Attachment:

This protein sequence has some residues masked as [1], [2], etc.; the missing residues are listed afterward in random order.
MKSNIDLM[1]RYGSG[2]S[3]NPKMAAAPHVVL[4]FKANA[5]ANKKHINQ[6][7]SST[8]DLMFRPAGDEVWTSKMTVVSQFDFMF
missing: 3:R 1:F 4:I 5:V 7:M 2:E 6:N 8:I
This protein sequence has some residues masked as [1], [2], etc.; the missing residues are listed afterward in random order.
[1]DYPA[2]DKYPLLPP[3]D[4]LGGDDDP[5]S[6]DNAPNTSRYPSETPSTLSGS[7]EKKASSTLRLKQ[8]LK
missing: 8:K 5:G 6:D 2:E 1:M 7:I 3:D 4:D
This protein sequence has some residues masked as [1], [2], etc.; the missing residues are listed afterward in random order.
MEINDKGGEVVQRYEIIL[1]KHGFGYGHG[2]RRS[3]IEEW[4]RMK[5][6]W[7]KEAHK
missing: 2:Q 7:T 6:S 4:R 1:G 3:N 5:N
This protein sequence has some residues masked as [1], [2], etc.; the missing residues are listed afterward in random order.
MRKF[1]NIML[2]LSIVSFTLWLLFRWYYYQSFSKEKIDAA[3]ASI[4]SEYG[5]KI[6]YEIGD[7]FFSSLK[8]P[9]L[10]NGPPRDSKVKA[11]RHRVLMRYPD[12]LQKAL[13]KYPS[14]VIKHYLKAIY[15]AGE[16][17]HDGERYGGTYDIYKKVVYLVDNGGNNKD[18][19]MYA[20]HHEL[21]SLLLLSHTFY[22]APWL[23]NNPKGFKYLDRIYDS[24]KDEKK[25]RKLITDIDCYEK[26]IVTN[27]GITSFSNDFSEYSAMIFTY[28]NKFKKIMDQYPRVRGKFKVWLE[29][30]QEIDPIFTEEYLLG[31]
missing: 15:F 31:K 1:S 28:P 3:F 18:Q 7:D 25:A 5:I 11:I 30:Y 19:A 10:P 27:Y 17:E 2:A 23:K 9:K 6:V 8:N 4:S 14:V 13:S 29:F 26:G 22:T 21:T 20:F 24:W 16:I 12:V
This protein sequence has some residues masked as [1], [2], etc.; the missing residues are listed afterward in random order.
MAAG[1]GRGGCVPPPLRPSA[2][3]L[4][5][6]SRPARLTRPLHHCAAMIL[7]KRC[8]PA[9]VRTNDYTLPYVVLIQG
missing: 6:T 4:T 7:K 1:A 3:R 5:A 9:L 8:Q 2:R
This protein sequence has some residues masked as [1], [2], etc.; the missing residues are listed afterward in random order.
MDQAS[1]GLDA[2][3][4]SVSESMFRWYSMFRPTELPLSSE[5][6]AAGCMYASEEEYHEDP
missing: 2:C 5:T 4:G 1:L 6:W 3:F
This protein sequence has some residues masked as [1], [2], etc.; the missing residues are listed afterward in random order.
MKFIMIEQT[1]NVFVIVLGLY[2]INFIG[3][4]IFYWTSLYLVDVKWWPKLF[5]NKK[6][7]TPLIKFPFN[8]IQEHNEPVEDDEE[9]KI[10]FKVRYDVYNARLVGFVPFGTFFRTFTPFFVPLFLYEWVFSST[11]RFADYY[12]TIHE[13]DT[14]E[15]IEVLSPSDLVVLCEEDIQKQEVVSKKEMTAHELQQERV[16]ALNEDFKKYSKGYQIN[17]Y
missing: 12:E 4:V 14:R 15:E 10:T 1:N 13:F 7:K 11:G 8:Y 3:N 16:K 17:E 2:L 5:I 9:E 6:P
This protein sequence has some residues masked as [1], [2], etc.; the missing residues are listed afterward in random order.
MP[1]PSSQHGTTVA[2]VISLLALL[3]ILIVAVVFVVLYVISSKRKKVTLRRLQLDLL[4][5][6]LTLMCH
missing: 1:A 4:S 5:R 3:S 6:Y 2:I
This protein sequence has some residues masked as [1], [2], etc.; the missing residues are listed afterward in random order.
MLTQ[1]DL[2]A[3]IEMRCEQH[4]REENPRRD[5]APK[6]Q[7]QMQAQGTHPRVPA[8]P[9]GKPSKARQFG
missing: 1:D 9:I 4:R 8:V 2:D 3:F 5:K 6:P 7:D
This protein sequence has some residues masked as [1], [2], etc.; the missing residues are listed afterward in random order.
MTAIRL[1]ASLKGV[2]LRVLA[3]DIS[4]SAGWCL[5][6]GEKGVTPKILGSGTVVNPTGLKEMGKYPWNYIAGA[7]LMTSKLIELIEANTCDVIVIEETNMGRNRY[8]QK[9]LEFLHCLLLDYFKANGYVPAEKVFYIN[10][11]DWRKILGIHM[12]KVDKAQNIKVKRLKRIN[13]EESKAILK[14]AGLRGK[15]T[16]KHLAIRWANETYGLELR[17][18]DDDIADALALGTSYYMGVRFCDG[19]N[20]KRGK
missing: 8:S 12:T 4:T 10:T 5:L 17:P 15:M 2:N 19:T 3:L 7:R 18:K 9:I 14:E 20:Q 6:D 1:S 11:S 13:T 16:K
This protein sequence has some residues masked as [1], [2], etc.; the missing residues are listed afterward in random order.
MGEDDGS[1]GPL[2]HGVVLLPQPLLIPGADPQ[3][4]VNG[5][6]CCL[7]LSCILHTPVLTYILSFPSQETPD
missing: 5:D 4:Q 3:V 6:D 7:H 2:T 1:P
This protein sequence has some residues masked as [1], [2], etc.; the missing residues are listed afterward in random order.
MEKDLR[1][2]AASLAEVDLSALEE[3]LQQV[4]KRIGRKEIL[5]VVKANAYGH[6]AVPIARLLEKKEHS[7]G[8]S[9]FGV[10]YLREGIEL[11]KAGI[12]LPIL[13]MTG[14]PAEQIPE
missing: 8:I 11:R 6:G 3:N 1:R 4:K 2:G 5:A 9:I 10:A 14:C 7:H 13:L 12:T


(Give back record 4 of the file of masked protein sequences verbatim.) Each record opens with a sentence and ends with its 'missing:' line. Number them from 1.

This protein sequence has some residues masked as [1], [2], etc.; the missing residues are listed afterward in random order.
MRKF[1]NIML[2]LSIVSFTLWLLFRWYYYQSFSKEKIDAA[3]ASI[4]SEYG[5]KI[6]YEIGD[7]FFSSLK[8]P[9]L[10]NGPPRDSKVKA[11]RHRVLMRYPD[12]LQKAL[13]KYPS[14]VIKHYLKAIY[15]AGE[16][17]HDGERYGGTYDIYKKVVYLVDNGGNNKD[18][19]MYA[20]HHEL[21]SLLLLSHTFY[22]APWL[23]NNPKGFKYLDRIYDS[24]KDEKK[25]RKLITDIDCYEK[26]IVTN[27]GITSFSNDFSEYSAMIFTY[28]NKFKKIMDQYPRVRGKFKVWLE[29][30]QEIDPIFTEEYLLG[31]
missing: 15:F 31:K 1:S 28:P 3:F 18:Q 7:D 25:A 5:I 11:I 30:Y 19:A 10:P 27:Y 17:E 2:A 23:K 9:K 6:V 8:N 4:S 14:V 13:S 29:F 26:G 22:T 21:T 20:F 24:W 16:I 12:V